Sec. 215 (a) GENERAL RULE.In the case of an individual, there shall be allowed as a deduction an amount equal to the alimony or separate maintenance payments paid during such individual's taxable year.
(b) ALIMONY OR SEPARATE MAINTENANCE PAYMENTS DEFINED.For purposes of this section, the term "alimony or separate maintenance payment" means any alimony or separate maintenance payment (as defined in section 71(b)) which is includible in the gross income of the recipient under section 71.
CONCLUSION OF LAW
The cash payments at issue constitute alimony or separate maintenance under I.R.C. section 71 because (1) they were paid under a divorce or separation instrument, (2) which did not designate them as not includible in Leah's gross income and non-deductible to Melvin, and (3) will terminate upon Leah's death.
The parties agree that Wisconsin income tax treatment of alimony is the same as the federal income tax treatment of alimony. Moreover, while state law governs the interests of divorcing parties, federal law governs the federal tax treatment of property division and alimony. Green v. Commissioner, 855 F.2d 289, 292, 88-2 USTC ¶ 9473 (6th Cir. 1988). The terms used in a divorce decree do not necessarily determine the federal tax treatment. See, Hoover v. Commissioner, 102 F.3d 842, 97-1 USTC ¶ 50,111 at 87,046 (6th Cir. 1996); Sroufe v. Commissioner, 69 TCM (CCH) 2870, 2874 (1995).
Section 71 of the Internal Revenue Code provides an objective three-part(1) test to determine whether cash payments between divorced spouses are alimony or separate maintenance. If the payments qualify under the test, the payments are included in the gross income of the payee (as required in section 71) and deductible by the payor (as allowed by section 215 of the Internal Revenue Code). Otherwise, the payments are not included in the payee's gross income and not deductible by the payor. In order to qualify as alimony or separate maintenance, the cash payments must meet the following criteria:
Payments must be received under a divorce or separation instrument;
The divorce or separation instrument does not designate the payment as not includible in the payee's gross income and not deductible by the payor; and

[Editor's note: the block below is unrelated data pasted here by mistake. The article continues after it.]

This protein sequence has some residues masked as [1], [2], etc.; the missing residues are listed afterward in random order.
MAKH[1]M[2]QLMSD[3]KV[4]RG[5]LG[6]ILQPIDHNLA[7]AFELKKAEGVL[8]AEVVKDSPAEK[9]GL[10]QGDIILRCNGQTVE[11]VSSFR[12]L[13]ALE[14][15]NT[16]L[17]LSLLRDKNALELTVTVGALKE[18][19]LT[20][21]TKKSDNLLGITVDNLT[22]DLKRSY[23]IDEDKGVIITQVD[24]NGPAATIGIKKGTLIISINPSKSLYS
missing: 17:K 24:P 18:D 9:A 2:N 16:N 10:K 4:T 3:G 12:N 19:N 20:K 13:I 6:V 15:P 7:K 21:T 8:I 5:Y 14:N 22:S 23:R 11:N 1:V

The liability to make the payments must terminate upon the death of the payee, and there is no liability to make any payment as a substitute for such payments after the death of the payee.
The payments at issue fall clearly within the definition of alimony or separate maintenance set forth in section 71(b). The parties agree that the marital settlement agreement is a divorce or separation instrument. The payments terminate upon Leah's death. Finally, nothing in the judgment of divorce or marital settlement agreement designates the payments as not includible in Leah's gross income or not deductible to Melvin.
Leah cites Green v. Commissioner, supra, for the proposition that the intent of the parties governs whether payments are property division or alimony. Green involved a 1975 divorce. 88-2 USTC at 85,301. The Deficit Reduction Act of 1984 revised section 71 effective with divorces on or after January 1, 1985, to "eliminate the subjective inquiries into intent and the nature of payments that had plagued the courts in favor of a simpler, more objective test." Hoover, 97-1 USTC at 87,047. Thus, the intent of the parties is not controlling. In fact, had the parties truly intended to elect the treatment favored by Leah, they could have provided for this in the marital settlement agreement and it would have been respected. Unfortunately for Leah, such a provision was not included.
1. Respondent's action on the petition for redetermination in Docket No. 00-I-122 is affirmed.
2. Respondent's actions on the petitions for redetermination in Docket Nos. 00-I-120 and 00-I-121 are reversed.
Dated at Madison, Wisconsin, this 2nd day of January, 2002.
WISCONSIN TAX APPEALS COMMISSION
Don M. Millis, Acting Chairperson
Thomas M. Boykoff, Commissioner
ATTACHMENT: "NOTICE OF APPEAL INFORMATION"